The findings, based on an analysis of 57 studies comprising over 2 million individuals, found that women were 7% more aware than men of hypertension, also known as high blood pressure. Women were also 6% more likely than men to be currently using antihypertensive medications, and 3% more likely than men to be effectively controlling their blood pressure levels.
Hypertension is a major risk factor for cardiovascular disease, one of the world’s biggest killers, but this risk is modifiable, meaning that it can be controlled with appropriate management (levels of ≥140mmHg for systolic and ≥90mmHg for diastolic blood pressure, respectively).
"Overall, women had greater awareness, treatment, and control of hypertension in China than men. But it’s worth noting that levels across all three categories were low for both sexes, with only 17% of all participants in control of their hypertension,” said Dr Sanne Peters, Research Fellow in Epidemiology at The George Institute, UK, who led the research.
A lack of exercise, an unhealthy diet, especially one high in sodium, being overweight or obese, smoking, and long-term sleep deprivation are all recognised factors that can raise your risk of developing high blood pressure. In about one in 20 cases, hypertension occurs as the result of an underlying condition, such as kidney disease or diabetes, or as a response to a medication or drug.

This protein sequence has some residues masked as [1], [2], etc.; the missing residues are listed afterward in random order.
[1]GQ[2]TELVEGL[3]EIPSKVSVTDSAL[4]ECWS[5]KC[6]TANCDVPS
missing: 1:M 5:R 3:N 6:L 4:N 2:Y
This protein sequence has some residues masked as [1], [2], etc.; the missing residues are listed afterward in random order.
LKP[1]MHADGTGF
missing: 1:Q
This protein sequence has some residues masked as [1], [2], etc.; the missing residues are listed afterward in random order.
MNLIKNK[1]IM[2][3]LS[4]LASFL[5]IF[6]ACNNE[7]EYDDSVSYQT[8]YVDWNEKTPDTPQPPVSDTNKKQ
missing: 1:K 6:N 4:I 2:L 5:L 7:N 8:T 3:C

China constitutes nearly 20% of the world’s population, and with 17% of women and 22% of men reported as having hypertension in 2015, the nation represents a large proportion of the global burden of the condition. [2,3] The sex differences in the awareness, treatment, and control of hypertension reported for China are also broadly consistent with findings from developed countries.
“Responding to the global burden of hypertension benefits from a population-based approach, with inexpensive antihypertensive therapies being widely available to lower blood pressure among individuals at highest risk. This research signals the potential that sex-specific interventions may play in efficiently combatting the burden of hypertension,” Dr Peters said.
Factors underpinning these differences between women and men in the awareness, treatment, and control of hypertension are uncertain, but they may be age-related. Further research is needed to help identify the best strategies for managing hypertension amongst both women and men, in China and across the world.
This work was supported by a policy grant from the Oxford Martin School at the University of Oxford. Read the full paper in Hypertension Research.
 Common causes of hypertension
 NCD Risk Factor Collaboration. Worldwide trends in blood pressure from 1975 to 2015: a pooled analysis of 1479 population-based measurement studies with 19.1 million participants. Lancet (London, England) 2017; 389(10064): 37-55.